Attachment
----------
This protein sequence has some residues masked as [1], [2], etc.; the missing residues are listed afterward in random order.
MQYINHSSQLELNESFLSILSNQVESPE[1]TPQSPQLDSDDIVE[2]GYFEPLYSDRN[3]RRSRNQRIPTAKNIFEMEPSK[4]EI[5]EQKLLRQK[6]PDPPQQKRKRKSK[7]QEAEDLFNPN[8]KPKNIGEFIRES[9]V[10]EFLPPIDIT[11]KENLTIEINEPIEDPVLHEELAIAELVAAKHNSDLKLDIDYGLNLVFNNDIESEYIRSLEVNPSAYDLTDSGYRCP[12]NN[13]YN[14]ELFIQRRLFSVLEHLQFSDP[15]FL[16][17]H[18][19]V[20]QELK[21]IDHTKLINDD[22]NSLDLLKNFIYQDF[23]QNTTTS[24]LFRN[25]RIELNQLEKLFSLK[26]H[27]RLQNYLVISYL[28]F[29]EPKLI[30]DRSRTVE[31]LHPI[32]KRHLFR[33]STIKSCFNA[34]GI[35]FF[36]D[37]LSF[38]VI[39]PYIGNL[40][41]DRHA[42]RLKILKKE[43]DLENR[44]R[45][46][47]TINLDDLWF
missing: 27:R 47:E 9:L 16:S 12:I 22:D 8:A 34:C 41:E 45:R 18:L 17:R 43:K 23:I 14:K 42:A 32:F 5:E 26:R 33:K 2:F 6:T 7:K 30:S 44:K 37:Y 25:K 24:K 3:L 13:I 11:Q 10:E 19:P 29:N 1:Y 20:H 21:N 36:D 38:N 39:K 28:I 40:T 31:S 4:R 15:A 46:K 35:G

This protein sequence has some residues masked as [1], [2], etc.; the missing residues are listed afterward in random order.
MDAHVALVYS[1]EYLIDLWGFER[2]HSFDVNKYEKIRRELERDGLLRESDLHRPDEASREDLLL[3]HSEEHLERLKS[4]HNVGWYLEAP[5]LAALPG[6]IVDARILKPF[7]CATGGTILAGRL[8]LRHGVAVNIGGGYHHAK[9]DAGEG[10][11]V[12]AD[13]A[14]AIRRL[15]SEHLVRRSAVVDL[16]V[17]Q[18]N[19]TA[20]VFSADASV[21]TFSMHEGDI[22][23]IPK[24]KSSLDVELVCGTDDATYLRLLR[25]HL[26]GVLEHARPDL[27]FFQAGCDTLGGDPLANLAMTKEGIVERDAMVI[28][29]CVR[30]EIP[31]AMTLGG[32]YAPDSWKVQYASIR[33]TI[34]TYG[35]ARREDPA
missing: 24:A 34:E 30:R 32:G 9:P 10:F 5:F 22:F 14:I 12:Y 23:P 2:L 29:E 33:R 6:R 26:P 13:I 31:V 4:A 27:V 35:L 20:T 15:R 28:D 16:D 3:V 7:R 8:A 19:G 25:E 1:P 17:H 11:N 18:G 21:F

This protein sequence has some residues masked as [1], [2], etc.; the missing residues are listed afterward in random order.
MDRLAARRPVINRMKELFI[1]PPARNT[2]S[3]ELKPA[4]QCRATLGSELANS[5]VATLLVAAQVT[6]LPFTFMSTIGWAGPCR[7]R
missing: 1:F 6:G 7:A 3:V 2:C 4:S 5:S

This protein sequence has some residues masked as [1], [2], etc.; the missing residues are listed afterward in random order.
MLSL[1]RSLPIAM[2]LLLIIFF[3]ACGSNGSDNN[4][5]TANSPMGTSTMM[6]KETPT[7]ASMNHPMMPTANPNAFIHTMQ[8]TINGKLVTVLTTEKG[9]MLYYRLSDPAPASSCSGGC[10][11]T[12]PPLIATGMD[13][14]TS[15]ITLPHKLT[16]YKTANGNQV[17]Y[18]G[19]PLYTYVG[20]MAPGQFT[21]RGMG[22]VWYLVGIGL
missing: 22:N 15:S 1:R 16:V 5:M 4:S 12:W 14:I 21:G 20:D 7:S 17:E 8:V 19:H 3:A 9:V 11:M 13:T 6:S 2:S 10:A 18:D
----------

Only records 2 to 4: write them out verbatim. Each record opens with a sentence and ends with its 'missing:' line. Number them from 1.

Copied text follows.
This protein sequence has some residues masked as [1], [2], etc.; the missing residues are listed afterward in random order.
MDAHVALVYS[1]EYLIDLWGFER[2]HSFDVNKYEKIRRELERDGLLRESDLHRPDEASREDLLL[3]HSEEHLERLKS[4]HNVGWYLEAP[5]LAALPG[6]IVDARILKPF[7]CATGGTILAGRL[8]LRHGVAVNIGGGYHHAK[9]DAGEG[10][11]V[12]AD[13]A[14]AIRRL[15]SEHLVRRSAVVDL[16]V[17]Q[18]N[19]TA[20]VFSADASV[21]TFSMHEGDI[22][23]IPK[24]KSSLDVELVCGTDDATYLRLLR[25]HL[26]GVLEHARPDL[27]FFQAGCDTLGGDPLANLAMTKEGIVERDAMVI[28][29]CVR[30]EIP[31]AMTLGG[32]YAPDSWKVQYASIR[33]TI[34]TYG[35]ARREDPA
missing: 24:A 34:E 30:R 32:G 9:P 10:F 5:F 22:F 14:I 12:Y 23:P 2:L 29:E 33:R 6:R 26:P 13:I 31:V 4:A 27:V 35:L 20:T 15:R 28:D 16:D 3:V 7:R 8:A 19:G 25:E 1:P 17:H 11:N 18:G 21:F

This protein sequence has some residues masked as [1], [2], etc.; the missing residues are listed afterward in random order.
MDRLAARRPVINRMKELFI[1]PPARNT[2]S[3]ELKPA[4]QCRATLGSELANS[5]VATLLVAAQVT[6]LPFTFMSTIGWAGPCR[7]R
missing: 1:F 6:G 7:A 3:V 2:C 4:S 5:S

This protein sequence has some residues masked as [1], [2], etc.; the missing residues are listed afterward in random order.
MLSL[1]RSLPIAM[2]LLLIIFF[3]ACGSNGSDNN[4][5]TANSPMGTSTMM[6]KETPT[7]ASMNHPMMPTANPNAFIHTMQ[8]TINGKLVTVLTTEKG[9]MLYYRLSDPAPASSCSGGC[10][11]T[12]PPLIATGMD[13][14]TS[15]ITLPHKLT[16]YKTANGNQV[17]Y[18]G[19]PLYTYVG[20]MAPGQFT[21]RGMG[22]VWYLVGIGL
missing: 22:N 15:S 1:R 16:V 5:M 4:S 12:W 14:I 21:G 20:D 7:S 17:E 8:V 19:H 3:A 9:V 11:M 13:T 6:S 2:S 10:A 18:D